After reading a couple of recipes, I wondered what our instructor’s plan had been since it seemed like an easy though time-consuming process. I called my husband at work to ask if he would stop at that wonderful Indian restaurant three blocks from the house to pick up some paneer on his way home. I became the expert for that evening in making naan, an Indian bread, which we whipped up and cooked on my pizza stone. When I say I became the expert, I mean I read the recipe and had used the stone before, so figured it was a reasonable risk to try whipping it up together. It was.
The planning is harder than the actual cooking. I cook only vegetarian meals. If this friend or that relative requires meat at every meal, I must decide what to cook in order to pacify the meat-eater without having to buy dead animal parts. Then there is the task of buying enough, having plenty—the too-much-is-better-than-too-little dilemma. Buy as much as will fit into your grocery cart. As the cooking proceeds, some ingredients may never make it to your table, but at least there they are, tucked away in your fridge, waiting to be pressed into service.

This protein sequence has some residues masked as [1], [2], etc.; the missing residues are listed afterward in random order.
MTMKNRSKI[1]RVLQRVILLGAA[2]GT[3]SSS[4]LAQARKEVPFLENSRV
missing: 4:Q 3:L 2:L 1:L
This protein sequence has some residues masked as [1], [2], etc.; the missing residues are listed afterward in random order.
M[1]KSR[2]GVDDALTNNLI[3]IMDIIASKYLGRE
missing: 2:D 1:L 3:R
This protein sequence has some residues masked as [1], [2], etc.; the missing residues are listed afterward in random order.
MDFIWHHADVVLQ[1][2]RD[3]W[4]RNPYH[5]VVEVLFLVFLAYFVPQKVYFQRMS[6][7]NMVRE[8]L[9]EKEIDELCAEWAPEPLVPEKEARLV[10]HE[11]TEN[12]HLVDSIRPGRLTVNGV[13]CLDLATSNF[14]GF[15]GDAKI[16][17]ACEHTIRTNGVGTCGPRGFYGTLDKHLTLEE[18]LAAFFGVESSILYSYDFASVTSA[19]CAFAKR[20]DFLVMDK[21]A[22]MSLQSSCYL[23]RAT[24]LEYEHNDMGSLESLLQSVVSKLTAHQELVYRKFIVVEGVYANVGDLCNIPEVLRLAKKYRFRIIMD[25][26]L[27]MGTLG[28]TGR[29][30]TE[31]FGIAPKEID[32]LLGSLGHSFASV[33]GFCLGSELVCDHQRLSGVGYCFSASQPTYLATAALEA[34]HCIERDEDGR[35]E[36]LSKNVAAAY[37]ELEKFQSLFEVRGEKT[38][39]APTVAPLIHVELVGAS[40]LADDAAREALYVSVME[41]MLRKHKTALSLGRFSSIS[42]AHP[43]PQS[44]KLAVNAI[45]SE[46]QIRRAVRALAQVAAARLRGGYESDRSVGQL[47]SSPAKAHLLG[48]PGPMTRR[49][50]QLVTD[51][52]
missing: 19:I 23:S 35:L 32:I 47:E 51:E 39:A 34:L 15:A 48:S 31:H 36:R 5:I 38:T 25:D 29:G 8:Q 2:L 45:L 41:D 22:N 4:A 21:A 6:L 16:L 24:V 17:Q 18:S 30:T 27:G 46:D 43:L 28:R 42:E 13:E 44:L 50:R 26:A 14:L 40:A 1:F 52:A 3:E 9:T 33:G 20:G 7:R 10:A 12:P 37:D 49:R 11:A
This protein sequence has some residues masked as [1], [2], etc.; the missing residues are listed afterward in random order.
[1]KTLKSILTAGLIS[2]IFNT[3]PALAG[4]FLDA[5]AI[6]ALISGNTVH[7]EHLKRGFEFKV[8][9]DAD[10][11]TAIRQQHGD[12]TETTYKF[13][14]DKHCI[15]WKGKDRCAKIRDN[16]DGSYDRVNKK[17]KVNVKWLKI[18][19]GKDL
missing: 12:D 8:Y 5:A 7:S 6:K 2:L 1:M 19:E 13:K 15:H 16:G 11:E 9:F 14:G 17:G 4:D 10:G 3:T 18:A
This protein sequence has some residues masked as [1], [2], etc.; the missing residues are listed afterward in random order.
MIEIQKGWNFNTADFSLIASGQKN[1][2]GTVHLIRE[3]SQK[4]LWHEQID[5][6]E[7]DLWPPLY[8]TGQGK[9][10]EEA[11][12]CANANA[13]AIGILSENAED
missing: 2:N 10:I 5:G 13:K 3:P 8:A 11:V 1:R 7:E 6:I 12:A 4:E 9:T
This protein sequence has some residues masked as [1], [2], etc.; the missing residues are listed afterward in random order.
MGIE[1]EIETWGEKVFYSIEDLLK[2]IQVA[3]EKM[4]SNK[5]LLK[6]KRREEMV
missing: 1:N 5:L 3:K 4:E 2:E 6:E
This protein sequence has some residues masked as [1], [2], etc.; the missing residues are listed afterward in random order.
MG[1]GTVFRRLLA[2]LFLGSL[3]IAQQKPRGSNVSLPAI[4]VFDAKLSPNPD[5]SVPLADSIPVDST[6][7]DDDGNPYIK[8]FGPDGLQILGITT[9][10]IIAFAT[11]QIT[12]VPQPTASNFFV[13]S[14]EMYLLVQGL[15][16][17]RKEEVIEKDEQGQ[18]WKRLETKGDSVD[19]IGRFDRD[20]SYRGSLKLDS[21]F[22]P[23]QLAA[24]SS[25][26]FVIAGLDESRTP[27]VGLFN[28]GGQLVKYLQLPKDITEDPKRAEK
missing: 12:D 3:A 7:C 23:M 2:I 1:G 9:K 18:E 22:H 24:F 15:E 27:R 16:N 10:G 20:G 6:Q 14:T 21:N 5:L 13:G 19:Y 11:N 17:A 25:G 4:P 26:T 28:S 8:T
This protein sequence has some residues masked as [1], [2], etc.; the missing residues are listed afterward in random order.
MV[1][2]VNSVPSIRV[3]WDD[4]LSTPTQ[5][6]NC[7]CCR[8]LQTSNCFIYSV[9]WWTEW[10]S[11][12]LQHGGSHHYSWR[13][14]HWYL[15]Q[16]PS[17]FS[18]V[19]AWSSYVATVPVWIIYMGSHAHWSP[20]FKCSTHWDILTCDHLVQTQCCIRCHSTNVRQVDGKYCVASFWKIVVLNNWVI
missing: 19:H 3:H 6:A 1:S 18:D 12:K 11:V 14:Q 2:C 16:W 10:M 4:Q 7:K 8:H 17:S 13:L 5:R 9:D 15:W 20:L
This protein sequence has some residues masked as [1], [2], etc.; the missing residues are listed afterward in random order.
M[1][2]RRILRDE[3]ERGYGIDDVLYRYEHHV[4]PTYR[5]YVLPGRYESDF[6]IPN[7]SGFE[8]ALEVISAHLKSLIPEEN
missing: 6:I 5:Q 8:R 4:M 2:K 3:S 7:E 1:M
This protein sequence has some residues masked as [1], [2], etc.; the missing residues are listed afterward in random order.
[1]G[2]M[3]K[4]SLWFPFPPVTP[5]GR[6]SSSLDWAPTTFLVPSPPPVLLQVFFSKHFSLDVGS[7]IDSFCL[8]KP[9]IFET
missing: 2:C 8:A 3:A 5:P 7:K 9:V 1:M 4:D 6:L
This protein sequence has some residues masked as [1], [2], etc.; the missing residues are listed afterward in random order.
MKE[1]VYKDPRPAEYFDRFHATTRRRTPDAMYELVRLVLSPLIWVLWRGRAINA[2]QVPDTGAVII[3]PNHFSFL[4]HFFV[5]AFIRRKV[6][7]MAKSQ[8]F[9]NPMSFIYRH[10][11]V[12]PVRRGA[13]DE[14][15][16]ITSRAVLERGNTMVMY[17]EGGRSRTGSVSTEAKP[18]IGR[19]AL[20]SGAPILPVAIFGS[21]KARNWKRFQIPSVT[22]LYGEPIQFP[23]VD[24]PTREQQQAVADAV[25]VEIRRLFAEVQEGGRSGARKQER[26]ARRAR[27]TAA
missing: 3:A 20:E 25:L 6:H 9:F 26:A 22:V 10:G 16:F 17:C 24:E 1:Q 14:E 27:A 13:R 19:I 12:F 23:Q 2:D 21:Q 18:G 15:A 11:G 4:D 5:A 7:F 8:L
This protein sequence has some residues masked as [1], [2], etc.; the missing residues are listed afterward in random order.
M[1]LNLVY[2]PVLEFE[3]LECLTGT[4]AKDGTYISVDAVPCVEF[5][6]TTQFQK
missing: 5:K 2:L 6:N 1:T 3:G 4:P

We hosted our first backyard cookout at our new house this past July 4. We invited lots of people, so gauging an adequate supply of dishes to serve was more difficult than when I know the exact number of people to expect. I was prepared for the whole of Asheville to show up. Thankfully a smaller number appeared at my door. We cooked outside, but, due to the temperature and chances of rain, ate inside our little mountain casita. It’s always difficult to plan what to serve the multitudes. Making numerous simple dishes is my best strategy for those parties where nobody will be sitting at the table, but balancing plates in their laps and glasses on the closest flat surface. To avoid the sin of not enough, I bought out the local grocery store and then sent my husband to another store for a few extra things. People usually like to bring a contribution to the cause, so there is usually more food than necessary. Happily, there were plenty of leftovers on the 4th for people to take home. We never touched the watermelon, so we gave half of it to the kids next door. We kept the leftover ice cream.
Then there are the picky eaters on your guest list. These are not always children. Aunt Mildred hates spinach. Cousin Kristen is currently gluten-free. Uncle Jack can’t understand why there is no turkey. It’s Thanksgiving for Christ’s sake! When your Catholic stepmother says, “What’s a latke?” I think that she’s fair game for a little lecture about cultural diversity and an extra helping of potato pancakes. In these instances, my strategy is to pour more wine…for myself. Allow the food to win them over.